Amazon flipped for Sylvie’s Love when the indie film played Sundance. In many ways it’s a throwback to the kind of romantic, sun-kissed movies Hollywood regularly once made, but with a twist. This one starring Tessa Thompson and Nnamdi Asomugha has two Black leads doing the romancing, and outside of less than a handful of films in the 1950s and ’60s time period where it is set, that never happened in the Hollywood of that era.
Thompson and director-writer-producer Eugene Ashe joined Deadline’s Contenders Television awards-season event to talk about why now the time is ripe for Sylvie’s Love.
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“You know, I’m a fan, like everyone else, of the films from that time, movies like Breakfast at Tiffany’s, and of course, you know, the Douglas Sirk movies,” Ashe said. “But I think Paris Blues was really the only one that had any Black leads at all, and if you look at the album covers from that time and you look at the music from that time, we were very much in play, but generally speaking, when we show that era with Black folks depicted in cinema, we’re primarily focusing on the civil rights movement and some sort of trauma or adversity that we were facing.
“So, you know, the idea was that my family photo albums and the records in my collection all showed a different picture of what life was life for Black people,” he added. “Sure, those things were happening, but it would be like if we only focused on … we still have Beyoncé and Jay-Z today, you know, even though we have all of the things that are going on with George Floyd and Breonna Taylor and all of these things. There’s a duality to it. if we don’t show the other side, it’s almost a way of erasing us.”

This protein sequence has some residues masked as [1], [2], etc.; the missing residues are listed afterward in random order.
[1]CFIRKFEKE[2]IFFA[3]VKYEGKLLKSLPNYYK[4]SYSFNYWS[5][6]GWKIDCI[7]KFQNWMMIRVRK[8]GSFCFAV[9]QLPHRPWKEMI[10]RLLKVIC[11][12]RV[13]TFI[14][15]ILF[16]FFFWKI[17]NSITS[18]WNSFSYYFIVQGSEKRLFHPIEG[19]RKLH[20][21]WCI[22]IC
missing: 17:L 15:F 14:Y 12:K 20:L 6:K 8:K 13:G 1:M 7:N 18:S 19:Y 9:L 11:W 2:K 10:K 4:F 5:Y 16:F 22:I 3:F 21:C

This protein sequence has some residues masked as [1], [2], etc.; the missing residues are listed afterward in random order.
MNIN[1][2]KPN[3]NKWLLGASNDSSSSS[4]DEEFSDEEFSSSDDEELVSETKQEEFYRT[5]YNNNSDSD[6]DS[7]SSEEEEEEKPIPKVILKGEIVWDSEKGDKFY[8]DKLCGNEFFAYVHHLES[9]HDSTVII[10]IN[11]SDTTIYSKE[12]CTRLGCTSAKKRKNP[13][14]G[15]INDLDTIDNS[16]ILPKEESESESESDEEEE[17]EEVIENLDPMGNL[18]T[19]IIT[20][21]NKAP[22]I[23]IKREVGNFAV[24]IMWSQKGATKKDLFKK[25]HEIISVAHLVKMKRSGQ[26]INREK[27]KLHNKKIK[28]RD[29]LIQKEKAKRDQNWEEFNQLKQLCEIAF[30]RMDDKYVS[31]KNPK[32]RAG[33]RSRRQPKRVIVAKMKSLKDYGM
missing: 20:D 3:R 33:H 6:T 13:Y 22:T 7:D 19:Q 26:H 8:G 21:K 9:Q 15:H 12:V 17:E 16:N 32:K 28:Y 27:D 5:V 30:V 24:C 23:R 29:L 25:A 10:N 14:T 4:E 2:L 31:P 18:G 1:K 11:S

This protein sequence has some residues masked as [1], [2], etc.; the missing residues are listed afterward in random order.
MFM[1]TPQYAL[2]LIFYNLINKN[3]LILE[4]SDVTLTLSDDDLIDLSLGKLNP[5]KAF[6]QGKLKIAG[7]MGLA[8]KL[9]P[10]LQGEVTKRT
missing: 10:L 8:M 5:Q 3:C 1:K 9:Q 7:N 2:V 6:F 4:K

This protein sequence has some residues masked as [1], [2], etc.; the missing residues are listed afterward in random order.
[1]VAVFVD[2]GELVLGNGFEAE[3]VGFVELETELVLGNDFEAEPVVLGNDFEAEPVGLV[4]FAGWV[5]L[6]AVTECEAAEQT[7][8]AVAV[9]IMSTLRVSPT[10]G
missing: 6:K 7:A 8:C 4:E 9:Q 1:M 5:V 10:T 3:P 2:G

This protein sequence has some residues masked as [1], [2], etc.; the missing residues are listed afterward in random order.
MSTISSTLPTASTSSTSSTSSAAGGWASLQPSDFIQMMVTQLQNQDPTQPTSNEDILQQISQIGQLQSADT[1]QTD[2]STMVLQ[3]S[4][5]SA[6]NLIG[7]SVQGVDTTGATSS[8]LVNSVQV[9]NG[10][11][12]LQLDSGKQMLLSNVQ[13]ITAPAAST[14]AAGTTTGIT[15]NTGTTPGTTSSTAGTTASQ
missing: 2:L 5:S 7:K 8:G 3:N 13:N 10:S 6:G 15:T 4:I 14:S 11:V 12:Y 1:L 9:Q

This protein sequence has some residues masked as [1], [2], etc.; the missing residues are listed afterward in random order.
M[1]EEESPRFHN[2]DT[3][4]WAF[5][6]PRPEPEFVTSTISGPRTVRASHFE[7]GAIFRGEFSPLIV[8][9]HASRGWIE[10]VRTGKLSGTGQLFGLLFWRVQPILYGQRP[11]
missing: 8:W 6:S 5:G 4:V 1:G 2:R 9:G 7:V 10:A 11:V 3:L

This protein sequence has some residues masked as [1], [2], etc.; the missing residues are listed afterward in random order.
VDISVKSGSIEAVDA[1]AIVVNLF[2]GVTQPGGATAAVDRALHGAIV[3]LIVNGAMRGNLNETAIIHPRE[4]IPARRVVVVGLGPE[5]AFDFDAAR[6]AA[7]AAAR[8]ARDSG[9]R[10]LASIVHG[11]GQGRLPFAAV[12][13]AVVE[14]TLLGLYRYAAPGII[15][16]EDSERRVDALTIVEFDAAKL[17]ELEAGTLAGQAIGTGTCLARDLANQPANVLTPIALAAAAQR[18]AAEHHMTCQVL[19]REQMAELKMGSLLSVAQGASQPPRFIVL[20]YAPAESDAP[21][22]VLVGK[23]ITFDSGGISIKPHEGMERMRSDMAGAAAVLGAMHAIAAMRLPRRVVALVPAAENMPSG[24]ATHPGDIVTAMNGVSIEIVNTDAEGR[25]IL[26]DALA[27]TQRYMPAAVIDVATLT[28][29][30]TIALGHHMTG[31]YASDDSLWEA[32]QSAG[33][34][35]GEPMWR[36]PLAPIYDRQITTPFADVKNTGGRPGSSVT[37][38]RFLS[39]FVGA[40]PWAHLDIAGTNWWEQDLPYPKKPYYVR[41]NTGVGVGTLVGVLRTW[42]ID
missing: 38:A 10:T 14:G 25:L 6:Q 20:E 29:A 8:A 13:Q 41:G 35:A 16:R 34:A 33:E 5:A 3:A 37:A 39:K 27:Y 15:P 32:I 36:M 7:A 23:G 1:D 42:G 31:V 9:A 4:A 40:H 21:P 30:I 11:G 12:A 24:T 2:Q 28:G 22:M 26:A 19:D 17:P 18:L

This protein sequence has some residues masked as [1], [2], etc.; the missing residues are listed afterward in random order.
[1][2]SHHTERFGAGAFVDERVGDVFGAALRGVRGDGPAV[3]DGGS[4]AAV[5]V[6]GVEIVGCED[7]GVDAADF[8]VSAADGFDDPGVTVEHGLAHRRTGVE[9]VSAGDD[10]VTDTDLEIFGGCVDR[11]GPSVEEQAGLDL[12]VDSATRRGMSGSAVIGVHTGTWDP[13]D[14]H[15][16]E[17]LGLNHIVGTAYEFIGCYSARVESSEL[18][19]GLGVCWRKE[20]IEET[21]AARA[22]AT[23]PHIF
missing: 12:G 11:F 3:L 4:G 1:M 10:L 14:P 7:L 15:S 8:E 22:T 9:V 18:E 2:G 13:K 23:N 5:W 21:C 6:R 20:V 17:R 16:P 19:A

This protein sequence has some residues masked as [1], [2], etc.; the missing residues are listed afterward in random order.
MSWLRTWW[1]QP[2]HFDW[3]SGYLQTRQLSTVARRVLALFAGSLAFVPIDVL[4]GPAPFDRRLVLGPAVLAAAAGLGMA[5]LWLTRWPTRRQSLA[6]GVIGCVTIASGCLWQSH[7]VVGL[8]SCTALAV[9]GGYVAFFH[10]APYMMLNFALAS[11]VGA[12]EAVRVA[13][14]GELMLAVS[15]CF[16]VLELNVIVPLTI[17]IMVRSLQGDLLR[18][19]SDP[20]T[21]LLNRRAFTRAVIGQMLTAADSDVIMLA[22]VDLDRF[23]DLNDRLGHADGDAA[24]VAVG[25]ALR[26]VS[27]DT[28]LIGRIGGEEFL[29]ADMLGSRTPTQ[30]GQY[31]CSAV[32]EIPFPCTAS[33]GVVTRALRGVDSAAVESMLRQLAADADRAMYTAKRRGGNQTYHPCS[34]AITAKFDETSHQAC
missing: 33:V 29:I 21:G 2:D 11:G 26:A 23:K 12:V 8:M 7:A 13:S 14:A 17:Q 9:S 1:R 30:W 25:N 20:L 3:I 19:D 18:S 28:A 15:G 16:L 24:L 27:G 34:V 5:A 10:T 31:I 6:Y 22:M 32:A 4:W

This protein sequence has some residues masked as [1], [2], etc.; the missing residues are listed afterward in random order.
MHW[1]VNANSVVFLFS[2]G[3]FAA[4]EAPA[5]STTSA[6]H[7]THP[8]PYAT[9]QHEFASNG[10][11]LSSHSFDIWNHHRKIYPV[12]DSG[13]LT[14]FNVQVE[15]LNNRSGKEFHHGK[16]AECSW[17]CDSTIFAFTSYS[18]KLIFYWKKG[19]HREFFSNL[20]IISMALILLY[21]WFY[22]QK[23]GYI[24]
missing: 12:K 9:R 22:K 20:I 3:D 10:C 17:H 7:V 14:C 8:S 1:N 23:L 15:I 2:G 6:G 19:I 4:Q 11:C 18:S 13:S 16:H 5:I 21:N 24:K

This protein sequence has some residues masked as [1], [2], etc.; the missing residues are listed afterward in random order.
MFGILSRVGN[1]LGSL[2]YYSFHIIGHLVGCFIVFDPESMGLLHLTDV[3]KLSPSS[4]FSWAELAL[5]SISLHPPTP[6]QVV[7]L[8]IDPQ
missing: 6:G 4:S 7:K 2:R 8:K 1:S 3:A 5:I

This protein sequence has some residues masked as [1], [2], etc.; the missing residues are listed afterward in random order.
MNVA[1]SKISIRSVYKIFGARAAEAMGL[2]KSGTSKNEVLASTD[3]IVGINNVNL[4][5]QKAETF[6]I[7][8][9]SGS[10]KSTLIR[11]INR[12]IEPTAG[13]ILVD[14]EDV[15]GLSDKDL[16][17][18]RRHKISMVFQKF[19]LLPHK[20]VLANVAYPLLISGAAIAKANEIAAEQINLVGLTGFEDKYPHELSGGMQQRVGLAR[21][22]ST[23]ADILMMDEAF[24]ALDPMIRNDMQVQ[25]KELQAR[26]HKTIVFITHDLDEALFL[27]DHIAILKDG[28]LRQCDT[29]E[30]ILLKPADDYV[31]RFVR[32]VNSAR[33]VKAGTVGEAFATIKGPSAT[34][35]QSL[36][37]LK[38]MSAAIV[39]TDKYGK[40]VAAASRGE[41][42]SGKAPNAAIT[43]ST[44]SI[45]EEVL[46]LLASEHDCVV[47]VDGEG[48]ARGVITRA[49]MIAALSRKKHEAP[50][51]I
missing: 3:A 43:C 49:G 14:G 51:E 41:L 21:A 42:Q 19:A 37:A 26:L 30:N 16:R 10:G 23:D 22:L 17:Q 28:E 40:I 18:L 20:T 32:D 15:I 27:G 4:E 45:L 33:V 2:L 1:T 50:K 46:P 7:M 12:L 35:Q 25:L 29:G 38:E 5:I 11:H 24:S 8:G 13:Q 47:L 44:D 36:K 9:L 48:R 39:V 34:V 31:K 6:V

Thompson talked of one particular actress of the era who was an inspiration. “I think I had about 50, maybe 47 costume changes, which is the most that I’ve had to date, and it’s truly a dream come true,” she said. “I’ve always wanted to do a period film. I didn’t think that I’d get to do one, certainly not one as romantic and sweeping as this one, and Eugene and I talked about Audrey Hepburn because he really wanted the first time that you see Sylvie on screen to feel like the first time that you see Audrey Hepburn in Breakfast at Tiffany’s, which, for me, in film iconography, is one of the shining moments that’s unforgettable. So the great pleasure and gift of being able to exist in a frame like that with the star treatment is something that is really a dream, and I’m very grateful to Eugene for letting me be his leading lady.”
Ashe also had great screen teams in mind. “I mean, it really was all about the chemistry. We were going for that type of classic chemistry from films like The Way We Were with Redford and Streisand. I was calling Nnamdi ‘Chocolate Redford’ and Tessa ‘Cocoa Streisand,’” he said, laughing.
Check back Monday for the panel video.
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